14th St, NW Roadwork Almost Completed in Columbia Heights

A few emails went out announcing that roadwork would be completed by July 9th. Bad weather has delayed that time table a bit as there is still a big chunk of work that needs to be completed north of Park Road (pictured above). Though much of that is sidewalk work.

Unfortunately there is still a lot of consternation about the new traffic pattern no longer letting you cross 14th St, west across Park Road.

But south of Kenyon is looking good:

27 Comment

  • I’ll believe it when i see it.

    • Me too. It’s gone on for far too long now – sections of 14th St. torn up, orange barrels blocking lanes for what appears to be for nothing other than a place to park construction workers vehicles, just to be re-paved on Friday, and then torn up again on Monday when they realize they ‘forgot’ to put in things, like water shut off valves, and electrical junction boxes. Enough is enough! Finish the damn project already!

  • I’ve got an idea, let’s tear up the sidewalks on Friday afternoon so everyone has to dodge orange fencing to trounce through the diry all weekend. We’ll get back to it on Monday.

    I seriously think the contract with “Civil” or whatever the company is doing this needs some investigation.

  • In 1995 during the construction of the Petronas Towers in Kuala Lumpur, a world record was set for the largest cement pour in a 24 hour period. At the time, Malaysia was a developing country. This record stands today. The entire building, which for years held the record for the tallest building in the world, was completed in only 19 months.

    In 2008, the DC granted under a minority contract award process the work to Civil Construction. Over 2 1/2 years later, the project is still under way.

    Roadwork almost completed? Really?

  • And what were the labor conditions? Wages? Maybe nearly as fair as Dubai these past few years?

    • Well, no. The Dubai guest worker program is closer to indentured servitude. I’m guessing they may have had more competent construction managers, though.

  • I am just so confused why they would change the traffic pattern so you can’t cross 14th on Park. Was there ever a reasonable explanation for this?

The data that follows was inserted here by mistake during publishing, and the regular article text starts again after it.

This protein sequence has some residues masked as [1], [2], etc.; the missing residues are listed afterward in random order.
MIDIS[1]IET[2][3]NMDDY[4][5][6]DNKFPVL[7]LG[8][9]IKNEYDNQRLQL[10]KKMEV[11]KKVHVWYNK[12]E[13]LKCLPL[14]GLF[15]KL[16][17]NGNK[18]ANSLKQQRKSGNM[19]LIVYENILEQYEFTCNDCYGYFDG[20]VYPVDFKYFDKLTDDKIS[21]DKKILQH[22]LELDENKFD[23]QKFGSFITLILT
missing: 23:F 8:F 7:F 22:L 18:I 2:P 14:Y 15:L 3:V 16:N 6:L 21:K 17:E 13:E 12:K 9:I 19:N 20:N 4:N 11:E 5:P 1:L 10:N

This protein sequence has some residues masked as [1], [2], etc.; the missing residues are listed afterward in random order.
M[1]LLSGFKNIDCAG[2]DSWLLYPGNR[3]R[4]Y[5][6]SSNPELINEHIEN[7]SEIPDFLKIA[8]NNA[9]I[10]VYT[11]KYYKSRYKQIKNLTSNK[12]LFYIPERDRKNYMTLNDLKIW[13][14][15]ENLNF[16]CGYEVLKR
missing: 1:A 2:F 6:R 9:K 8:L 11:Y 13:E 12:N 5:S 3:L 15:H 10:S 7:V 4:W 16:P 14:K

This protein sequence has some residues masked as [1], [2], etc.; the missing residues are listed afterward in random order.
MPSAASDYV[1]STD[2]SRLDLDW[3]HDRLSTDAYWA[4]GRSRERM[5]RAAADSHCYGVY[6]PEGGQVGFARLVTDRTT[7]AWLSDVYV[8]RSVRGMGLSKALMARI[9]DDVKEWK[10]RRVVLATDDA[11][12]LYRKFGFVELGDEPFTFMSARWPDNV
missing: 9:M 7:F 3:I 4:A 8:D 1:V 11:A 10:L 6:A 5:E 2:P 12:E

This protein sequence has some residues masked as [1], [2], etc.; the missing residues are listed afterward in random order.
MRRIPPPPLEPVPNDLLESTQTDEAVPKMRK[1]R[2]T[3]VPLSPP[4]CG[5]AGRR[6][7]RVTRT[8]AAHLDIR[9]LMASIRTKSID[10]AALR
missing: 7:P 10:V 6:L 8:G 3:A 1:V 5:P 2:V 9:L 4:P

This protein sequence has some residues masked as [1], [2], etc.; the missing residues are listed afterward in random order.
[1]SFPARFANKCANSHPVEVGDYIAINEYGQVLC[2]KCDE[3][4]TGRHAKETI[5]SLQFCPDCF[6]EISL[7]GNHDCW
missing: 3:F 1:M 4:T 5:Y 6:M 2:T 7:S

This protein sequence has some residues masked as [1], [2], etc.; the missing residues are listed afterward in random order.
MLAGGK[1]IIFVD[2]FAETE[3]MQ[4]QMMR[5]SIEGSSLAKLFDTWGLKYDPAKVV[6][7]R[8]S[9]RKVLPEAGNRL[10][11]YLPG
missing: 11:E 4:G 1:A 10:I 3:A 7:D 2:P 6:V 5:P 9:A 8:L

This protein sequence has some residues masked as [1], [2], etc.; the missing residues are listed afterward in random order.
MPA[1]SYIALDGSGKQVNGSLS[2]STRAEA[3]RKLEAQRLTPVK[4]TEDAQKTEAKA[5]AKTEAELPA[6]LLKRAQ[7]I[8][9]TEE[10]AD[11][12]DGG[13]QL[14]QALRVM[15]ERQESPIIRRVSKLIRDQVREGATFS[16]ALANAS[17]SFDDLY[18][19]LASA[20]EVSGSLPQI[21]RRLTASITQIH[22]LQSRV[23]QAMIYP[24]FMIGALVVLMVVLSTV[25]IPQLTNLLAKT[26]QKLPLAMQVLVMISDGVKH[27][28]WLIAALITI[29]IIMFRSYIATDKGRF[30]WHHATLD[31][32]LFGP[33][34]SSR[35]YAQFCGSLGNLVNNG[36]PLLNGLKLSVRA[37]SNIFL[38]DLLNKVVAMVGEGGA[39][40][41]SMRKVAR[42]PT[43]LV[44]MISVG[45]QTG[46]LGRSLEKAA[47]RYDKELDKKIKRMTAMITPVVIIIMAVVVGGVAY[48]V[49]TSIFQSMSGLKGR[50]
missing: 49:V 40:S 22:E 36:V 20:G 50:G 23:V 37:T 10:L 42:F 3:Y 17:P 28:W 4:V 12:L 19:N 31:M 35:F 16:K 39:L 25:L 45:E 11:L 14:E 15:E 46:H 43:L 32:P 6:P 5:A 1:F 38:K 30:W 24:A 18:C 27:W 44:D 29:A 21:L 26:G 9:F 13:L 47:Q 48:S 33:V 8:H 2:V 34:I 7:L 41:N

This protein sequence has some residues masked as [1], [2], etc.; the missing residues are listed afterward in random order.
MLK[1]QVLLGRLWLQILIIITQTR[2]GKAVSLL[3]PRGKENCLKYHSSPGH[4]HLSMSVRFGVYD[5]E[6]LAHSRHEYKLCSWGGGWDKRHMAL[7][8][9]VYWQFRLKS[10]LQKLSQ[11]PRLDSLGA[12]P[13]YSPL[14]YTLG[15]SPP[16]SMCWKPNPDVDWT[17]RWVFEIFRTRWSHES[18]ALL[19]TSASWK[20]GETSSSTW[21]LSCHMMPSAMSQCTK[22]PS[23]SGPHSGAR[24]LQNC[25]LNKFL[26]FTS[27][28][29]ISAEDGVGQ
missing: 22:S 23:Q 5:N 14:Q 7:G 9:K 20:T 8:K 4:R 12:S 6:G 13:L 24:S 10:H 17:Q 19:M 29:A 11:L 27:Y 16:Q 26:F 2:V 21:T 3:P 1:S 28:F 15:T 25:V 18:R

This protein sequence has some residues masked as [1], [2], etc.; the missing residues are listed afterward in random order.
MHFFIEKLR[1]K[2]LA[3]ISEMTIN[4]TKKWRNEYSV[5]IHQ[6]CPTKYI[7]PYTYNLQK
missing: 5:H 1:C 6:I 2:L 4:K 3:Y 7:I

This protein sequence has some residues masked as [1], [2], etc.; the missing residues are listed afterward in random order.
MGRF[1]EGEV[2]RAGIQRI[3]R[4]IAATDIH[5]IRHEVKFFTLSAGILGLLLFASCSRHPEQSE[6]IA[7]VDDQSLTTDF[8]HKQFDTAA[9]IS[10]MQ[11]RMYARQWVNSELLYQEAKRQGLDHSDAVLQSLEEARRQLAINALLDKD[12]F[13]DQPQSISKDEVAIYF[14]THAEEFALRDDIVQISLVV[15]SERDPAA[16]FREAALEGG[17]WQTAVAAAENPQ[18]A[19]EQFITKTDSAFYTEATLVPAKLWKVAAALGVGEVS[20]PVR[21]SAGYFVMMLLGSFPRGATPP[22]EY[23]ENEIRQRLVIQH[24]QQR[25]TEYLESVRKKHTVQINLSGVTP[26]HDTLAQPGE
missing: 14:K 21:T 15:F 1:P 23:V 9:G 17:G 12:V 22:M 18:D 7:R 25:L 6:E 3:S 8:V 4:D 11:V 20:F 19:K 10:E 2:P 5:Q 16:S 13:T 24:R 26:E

• no reasonable explanation. according to the majority of those posting defense of the the design the last time PoP blogged about it, it boils down to trying to make life as unbearable as possible for anyone in a car so that Columbia Heights will become a pedestrian mall.

  • and most of the time most of the workers are just standing around doing nothing. i really have loved when they close a corner and then you have to walk halfway down another block to cross the street.

  • How in the hell has “bad weather” delayed this project? Since when is hot and dry considered bad weather for street construction? It’s rained like what, THREE TIMES in the last month?

  • This construction really has taken forever. But you know what’s worse? They’ve been replacing the 30th St bridge over the C&O canal for well over a year now. That’s what, a quarter of a block long? Granted, it doesn’t inconvenience as many people as the CH construction, but it’s a stunningly long time for such a small project.

  • I have no idea whether this project is going well or poorly but I will say that I’m not nearly as upset as apparently everyone else is.

    This has been a very challenging project. Consider that everything has been replaced – the sidewalks and the road and everything under and above it, while life has continued for the thousands of people who live, work and travel on the very spots that have been so thoroughly transformed.

    This time next month when everything is done and everything is new and shiny, we will all be enjoying our new streetscape and will have moved on to new things to complain about.

    • “when everything is done and everything is new and shiny, we will all be enjoying our new streetscape and will have moved on to new things to complain about.”

      actually, I’m betting that we’ll be mourning a pedestrian or cyclist who got hit by a car. The traffic pattern is insanely confusing, the islands in the middle of Park are so small as to be pointless (like the ones on Washington Circle, where someone was hit earlier this summer), and the plaza–while nice–took away a lot of space that could’ve been better used for a smaller plaza and wider roads/sidewalks/bike lanes.